Mulcahy: Yes, I do. Company reputation, brand equity and clearly the people, which are, I think, part of the brand. The people were dedicated. A lot of them had fabulous relationships with their customers — and it was personal. That gave us a chance to fix some of the other stuff that was going on in the company while we maintained some decent customer relationships.



Knowledge@Wharton: The other aspect of the turnaround that is intriguing — and you spoke about it briefly [in your presentation] — is when you are under that kind of pressure to fix the cash situation immediately, how do you avoid the temptation to cut R&D and try to find cost savings in areas that aren’t going to return any immediate growth but may be critical for the long-term?



Mulcahy: There really are tremendous opportunities for cost efficiencies in companies that return fairly quickly. Some of these opportunities were things like outsourcing with more efficient partners. Some of them were really obvious — where you could make significant changes and save bottom line very, very quickly.



On the R&D side, we hadn’t brought new products to market in a long time… and it was really a big problem. For me it was the recognition that if [getting new products out] wasn’t a big part of the solution going forward, then — while we may not die overnight — we would bleed to death. And that was something I wasn’t willing to deal with.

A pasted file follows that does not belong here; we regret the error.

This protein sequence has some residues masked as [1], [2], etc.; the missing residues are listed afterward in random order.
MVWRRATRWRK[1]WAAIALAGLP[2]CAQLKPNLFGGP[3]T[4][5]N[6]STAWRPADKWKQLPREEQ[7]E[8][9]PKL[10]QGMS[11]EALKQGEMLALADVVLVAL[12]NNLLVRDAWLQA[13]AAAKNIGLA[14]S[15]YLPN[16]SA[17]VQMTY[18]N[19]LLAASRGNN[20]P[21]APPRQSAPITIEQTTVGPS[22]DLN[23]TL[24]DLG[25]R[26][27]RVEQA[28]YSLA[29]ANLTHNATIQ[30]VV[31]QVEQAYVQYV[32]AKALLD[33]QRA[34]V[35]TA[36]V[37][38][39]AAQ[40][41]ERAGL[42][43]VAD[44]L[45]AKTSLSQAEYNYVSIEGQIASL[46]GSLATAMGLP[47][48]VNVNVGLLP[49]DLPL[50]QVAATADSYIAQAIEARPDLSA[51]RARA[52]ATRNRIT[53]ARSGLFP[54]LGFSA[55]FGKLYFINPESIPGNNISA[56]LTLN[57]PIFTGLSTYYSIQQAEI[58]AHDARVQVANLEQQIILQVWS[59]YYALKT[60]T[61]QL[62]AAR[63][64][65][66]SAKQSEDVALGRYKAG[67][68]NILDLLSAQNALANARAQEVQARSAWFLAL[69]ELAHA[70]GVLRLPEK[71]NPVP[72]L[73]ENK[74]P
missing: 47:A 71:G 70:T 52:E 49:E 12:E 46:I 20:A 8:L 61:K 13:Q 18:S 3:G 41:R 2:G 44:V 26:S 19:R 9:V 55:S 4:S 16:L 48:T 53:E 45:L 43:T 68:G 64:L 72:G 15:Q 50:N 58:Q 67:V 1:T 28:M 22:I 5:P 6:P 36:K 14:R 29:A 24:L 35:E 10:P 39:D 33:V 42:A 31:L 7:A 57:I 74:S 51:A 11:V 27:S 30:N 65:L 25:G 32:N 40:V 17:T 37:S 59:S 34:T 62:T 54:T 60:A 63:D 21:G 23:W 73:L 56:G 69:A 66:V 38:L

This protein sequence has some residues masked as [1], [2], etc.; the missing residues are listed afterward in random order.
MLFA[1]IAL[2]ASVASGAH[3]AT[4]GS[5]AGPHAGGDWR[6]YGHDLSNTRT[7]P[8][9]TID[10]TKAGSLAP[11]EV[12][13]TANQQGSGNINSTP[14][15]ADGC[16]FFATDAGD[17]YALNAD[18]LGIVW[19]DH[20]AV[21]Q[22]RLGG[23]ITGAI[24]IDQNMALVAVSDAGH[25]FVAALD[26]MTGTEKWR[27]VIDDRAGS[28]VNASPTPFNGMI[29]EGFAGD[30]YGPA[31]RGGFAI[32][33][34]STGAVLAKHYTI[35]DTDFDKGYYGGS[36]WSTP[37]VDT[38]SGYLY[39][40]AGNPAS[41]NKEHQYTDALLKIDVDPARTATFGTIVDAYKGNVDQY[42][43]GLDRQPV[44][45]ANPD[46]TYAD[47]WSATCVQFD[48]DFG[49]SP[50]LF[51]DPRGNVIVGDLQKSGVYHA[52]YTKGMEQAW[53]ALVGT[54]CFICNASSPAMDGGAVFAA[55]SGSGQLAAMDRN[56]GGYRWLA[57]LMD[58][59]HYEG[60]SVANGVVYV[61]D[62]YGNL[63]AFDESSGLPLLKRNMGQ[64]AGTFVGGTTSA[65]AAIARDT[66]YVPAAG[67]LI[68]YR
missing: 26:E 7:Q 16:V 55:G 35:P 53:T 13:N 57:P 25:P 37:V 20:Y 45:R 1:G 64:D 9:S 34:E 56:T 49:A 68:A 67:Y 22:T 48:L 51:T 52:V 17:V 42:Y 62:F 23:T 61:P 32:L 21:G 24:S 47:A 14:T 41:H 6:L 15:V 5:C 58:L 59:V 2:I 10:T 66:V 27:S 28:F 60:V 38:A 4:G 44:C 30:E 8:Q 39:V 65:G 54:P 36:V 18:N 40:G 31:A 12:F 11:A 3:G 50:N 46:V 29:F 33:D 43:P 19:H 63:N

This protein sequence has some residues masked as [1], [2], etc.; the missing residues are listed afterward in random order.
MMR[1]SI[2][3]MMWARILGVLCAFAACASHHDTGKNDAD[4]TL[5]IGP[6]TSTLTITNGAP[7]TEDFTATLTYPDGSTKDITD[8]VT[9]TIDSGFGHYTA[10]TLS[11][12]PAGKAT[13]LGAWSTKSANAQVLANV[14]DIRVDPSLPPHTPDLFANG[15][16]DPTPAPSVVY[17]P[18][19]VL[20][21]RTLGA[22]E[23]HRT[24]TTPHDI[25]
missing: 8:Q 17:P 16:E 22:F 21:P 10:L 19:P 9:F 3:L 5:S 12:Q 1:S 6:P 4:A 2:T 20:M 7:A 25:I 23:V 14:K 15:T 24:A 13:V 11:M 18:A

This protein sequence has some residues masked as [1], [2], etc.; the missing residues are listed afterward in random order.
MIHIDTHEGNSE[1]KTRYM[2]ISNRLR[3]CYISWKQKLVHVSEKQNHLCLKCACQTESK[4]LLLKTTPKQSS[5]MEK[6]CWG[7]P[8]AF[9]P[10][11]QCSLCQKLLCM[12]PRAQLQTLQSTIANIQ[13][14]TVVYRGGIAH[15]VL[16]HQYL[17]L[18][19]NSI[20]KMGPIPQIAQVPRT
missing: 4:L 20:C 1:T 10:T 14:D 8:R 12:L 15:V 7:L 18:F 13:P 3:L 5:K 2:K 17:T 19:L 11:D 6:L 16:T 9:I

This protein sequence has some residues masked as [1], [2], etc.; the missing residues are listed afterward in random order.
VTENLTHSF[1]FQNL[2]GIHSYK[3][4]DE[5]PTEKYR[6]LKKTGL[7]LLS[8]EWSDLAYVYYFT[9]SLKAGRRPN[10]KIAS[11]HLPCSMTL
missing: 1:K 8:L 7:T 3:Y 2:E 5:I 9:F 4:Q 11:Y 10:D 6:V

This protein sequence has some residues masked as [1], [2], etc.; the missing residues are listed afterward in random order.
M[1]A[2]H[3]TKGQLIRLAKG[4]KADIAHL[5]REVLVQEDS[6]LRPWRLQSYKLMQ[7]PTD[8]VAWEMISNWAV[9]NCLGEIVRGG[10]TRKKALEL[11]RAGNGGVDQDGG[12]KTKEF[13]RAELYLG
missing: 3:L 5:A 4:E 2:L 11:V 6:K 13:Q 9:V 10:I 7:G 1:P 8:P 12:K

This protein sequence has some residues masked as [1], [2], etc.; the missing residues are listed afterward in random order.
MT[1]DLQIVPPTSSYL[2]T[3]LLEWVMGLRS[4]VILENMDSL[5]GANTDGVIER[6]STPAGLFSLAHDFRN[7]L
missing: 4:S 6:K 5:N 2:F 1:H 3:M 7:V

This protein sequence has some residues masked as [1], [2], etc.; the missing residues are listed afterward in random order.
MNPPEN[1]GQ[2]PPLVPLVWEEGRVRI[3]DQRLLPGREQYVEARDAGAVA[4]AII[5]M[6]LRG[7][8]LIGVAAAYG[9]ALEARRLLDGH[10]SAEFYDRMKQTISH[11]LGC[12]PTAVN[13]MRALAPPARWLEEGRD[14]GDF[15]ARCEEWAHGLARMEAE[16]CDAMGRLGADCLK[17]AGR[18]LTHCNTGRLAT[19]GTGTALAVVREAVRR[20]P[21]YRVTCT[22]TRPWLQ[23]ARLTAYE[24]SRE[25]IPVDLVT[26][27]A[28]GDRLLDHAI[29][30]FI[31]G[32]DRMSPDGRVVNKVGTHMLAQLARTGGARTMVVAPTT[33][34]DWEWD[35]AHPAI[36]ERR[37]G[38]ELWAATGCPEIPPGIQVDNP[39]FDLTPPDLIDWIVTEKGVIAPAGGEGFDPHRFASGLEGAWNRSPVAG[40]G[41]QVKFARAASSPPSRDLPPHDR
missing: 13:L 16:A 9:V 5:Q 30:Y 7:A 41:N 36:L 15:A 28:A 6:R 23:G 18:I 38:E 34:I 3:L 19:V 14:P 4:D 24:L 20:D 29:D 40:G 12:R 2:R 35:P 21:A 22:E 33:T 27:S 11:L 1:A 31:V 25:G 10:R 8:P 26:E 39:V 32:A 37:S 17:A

You don’t get a chance to live through lots of crises. You’ve got to do it, you’ve got to do it once, [and] you’ve got to have light at the end of the tunnel or else you will lose people, you will lose talent, you will lose customers. The R&D piece was the light at the end of the tunnel. If we didn’t have that, then everything else would just be temporary.



So it was quite clear that we had to keep that in place while we got pretty ruthless about everything else. We had to deliver immediate returns on things other than R&D. We shut down businesses, there were layoffs, there were [people who left] voluntarily.



Our employees were extraordinary. They personally came up with thousands of suggestions as to what we could do to save money. Everyone took it on. And we reduced costs in the company dramatically. It was just amazing, the kinds of things that happened — purchasing efficiencies to the tune of half a billion dollars, things that came out of support structures, infrastructure, systems costs — you name it.